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 Thursday 04 October 2007
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SUDAN: Darfur settlement elusive as world marks Peace Day

Photo: Tim McKulka/UNMIS
A military leader listens to UN and AU envoys at a meeting in Darfur
KHARTOUM, 21 September 2007 (IRIN) - A settlement to the conflict in the western Sudanese region of Darfur that has claimed thousands of lives and displaced at least two million people remained elusive as the world marked the International Day of Peace on 21 September.

Peace Day coincides with a meeting in New York on Darfur (co-chaired by UN Secretary-General Ban Ki-moon and African Union (AU) Commission Chairman Alpha Oumar Konaré) aimed at assessing plans to deploy a joint UN-AU force of 26,000 in Darfur and putting the final touches to preparations for peace talks next month between Darfur rebels and Khartoum.

The latest efforts to end over four and a half years of conflict in Darfur have run into obstacles, as the participation of some influential rebel leaders in the talks due to take place in Libya on 27 October remains in doubt.

Abdel Wahid Mohammed al-Nur, founder of the Sudan Liberation Movement (SLM), who enjoys enormous support among Darfur’s displaced population, has set out a string of conditions he wants fulfilled before taking part.

Ahmed Abdel Shafie, leader of a faction of the SLM, has asked for a delay.

Khalil Ibrahim, leader of the Darfur-based rebel group Justice and Equality Movement (JEM), escalated its attacks on government forces in recent weeks, prompting a strong response that has further worsened security.

Nur’s participation

Nur wrote to the UN on 19 September outlining his conditions for participation in any negotiations with the government. "We should start any political process with providing security for our people first," he said.

"There are severe human rights violations against our people on a daily basis by the Khartoum regime and its Janjawid militias," said Nur.

Photo: IRIN
For these displaced Darfurians, peace is still elusive
The UN, he argued, should urge Khartoum to stop its bombardment of villages in Darfur, disarm the Janjawid militias, discontinue settling Arabs from neighbouring countries on land belonging to people forced to flee their homes, and end all other abuses against Darfuris.

"In our view, this will create a conducive environment for a peaceful political settlement," he said.

Several attempts to persuade Nur to go to Libya and make his case at the negotiating table have failed so far.


Abdel Shafie wants the negotiations rescheduled; saying conditions on the ground are unfavourable for talks and that more consultations are still needed.

"The SLM is of the opinion that the parties to the conflict in Darfur are not yet prepared to enter into genuine political negotiations… Under the circumstances, the timing of the forthcoming round of peace negotiations on Darfur… needs to be reconsidered," he said.

"The parties need a few months of total calm in Darfur in order to prove their commitment to the new ceasefire arrangement. This would, in turn, create a situation of confidence and good will that could lead to viable political negotiations," he added.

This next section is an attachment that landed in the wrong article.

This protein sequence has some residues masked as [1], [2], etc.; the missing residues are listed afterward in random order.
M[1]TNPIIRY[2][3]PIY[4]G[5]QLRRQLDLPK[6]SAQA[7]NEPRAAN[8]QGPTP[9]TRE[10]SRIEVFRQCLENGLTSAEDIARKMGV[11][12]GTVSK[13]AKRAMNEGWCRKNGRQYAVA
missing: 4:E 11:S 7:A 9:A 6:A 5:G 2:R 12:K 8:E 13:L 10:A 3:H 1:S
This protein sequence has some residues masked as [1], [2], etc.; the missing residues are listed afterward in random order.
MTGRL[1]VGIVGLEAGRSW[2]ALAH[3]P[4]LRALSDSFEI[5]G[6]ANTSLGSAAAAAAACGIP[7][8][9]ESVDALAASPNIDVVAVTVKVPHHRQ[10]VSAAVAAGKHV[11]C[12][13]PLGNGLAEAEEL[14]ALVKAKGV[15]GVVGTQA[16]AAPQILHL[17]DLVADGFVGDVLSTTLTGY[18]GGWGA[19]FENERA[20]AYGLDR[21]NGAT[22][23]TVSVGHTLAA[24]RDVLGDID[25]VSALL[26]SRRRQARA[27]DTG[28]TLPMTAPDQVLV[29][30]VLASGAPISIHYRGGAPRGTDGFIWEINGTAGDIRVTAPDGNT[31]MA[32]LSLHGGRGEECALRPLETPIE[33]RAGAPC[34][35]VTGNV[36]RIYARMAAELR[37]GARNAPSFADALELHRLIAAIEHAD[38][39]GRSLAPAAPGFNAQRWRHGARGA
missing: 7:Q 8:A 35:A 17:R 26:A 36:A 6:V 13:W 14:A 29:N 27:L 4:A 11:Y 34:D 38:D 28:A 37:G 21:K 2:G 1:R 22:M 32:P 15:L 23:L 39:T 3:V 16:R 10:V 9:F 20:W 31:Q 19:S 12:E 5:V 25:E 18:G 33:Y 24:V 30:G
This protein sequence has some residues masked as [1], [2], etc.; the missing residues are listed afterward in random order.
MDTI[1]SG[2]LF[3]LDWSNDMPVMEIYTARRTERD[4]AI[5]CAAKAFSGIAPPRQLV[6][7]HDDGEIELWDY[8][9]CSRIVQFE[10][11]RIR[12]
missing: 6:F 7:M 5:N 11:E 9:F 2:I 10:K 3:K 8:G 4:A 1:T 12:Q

JEM’s Ibrahim

Meanwhile, JEM’s Ibrahim raised the stakes in a recent media interview. Unless he saw progress at the Libya talks, said Ibrahim, his group would demand an independent state in Darfur, a statement that has raised eye-brows in Khartoum.

''The situation in Darfur has evolved from an armed conflict between rebels and the government into a violent scramble for power and resources''
A meeting of rebel representatives that Chad hosted this week to get them to unify their positions ahead of the peace talks ended with no major breakthrough.

The Darfur rebels have split into more than a dozen factions since a May 2006 deal that was signed by only one of three negotiating groups and rejected by the majority of Darfuris. The split has fuelled violence and banditry in the war-torn region.

“Violent scramble for power”

"The situation in Darfur has evolved from an armed conflict between rebels and the government into a violent scramble for power and resources involving government forces, Janjawid militia, rebels and former rebels, and bandits," said the New York-based Human Rights Watch (HRW) in a report released on 20 September.

"But these complexities should not deflect attention from Khartoum 's responsibility for indiscriminate aerial and ground attacks, complicity in Janjawid attacks against civilians, failure to hold rights abusers accountable, and its unwillingness to establish a policing force that can protect civilians," the report said.

HRW called on the UN Security Council, the AU and the international community "to impose targeted sanctions against the Sudanese government and other parties to the conflict if they fail to meet key benchmarks for improving the human rights situation in Darfur."

It remains to be seen how many rebels groups will ultimately attend the talks.


Theme(s): (IRIN) Conflict, (IRIN) Refugees/IDPs


[This report does not necessarily reflect the views of the United Nations]
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